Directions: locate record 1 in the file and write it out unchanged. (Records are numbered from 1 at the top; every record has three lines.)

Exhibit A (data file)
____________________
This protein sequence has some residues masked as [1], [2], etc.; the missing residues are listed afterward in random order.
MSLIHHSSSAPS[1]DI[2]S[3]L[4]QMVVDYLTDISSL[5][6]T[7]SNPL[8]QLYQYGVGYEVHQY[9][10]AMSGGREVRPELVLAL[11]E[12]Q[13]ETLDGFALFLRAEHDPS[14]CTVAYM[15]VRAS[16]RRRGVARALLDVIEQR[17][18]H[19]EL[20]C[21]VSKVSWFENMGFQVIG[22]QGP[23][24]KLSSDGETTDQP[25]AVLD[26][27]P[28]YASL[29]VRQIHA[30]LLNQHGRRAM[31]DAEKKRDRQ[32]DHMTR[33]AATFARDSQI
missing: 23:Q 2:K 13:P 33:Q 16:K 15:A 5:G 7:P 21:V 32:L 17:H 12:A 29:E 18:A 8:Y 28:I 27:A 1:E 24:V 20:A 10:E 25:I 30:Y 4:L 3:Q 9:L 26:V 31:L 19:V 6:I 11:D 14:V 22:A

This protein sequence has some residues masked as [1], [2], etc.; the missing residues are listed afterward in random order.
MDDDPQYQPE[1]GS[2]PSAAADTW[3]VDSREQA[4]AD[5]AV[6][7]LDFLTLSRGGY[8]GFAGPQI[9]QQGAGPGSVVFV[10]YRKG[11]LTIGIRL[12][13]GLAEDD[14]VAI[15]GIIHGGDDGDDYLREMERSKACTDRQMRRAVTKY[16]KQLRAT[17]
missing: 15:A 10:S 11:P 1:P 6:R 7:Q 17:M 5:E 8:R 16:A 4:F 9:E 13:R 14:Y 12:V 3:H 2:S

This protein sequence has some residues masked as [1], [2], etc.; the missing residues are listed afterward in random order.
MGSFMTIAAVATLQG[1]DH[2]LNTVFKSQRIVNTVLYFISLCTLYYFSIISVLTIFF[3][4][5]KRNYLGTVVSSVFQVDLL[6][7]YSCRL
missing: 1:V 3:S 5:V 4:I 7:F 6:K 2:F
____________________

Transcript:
This protein sequence has some residues masked as [1], [2], etc.; the missing residues are listed afterward in random order.
MSLIHHSSSAPS[1]DI[2]S[3]L[4]QMVVDYLTDISSL[5][6]T[7]SNPL[8]QLYQYGVGYEVHQY[9][10]AMSGGREVRPELVLAL[11]E[12]Q[13]ETLDGFALFLRAEHDPS[14]CTVAYM[15]VRAS[16]RRRGVARALLDVIEQR[17][18]H[19]EL[20]C[21]VSKVSWFENMGFQVIG[22]QGP[23][24]KLSSDGETTDQP[25]AVLD[26][27]P[28]YASL[29]VRQIHA[30]LLNQHGRRAM[31]DAEKKRDRQ[32]DHMTR[33]AATFARDSQI
missing: 23:Q 2:K 13:P 33:Q 16:K 15:A 5:G 7:P 21:V 32:L 17:H 12:A 29:E 18:A 8:Y 28:I 27:A 1:E 24:V 20:A 10:E 25:I 30:Y 4:L 3:Q 9:L 26:V 31:L 19:V 6:I 11:D 14:V 22:A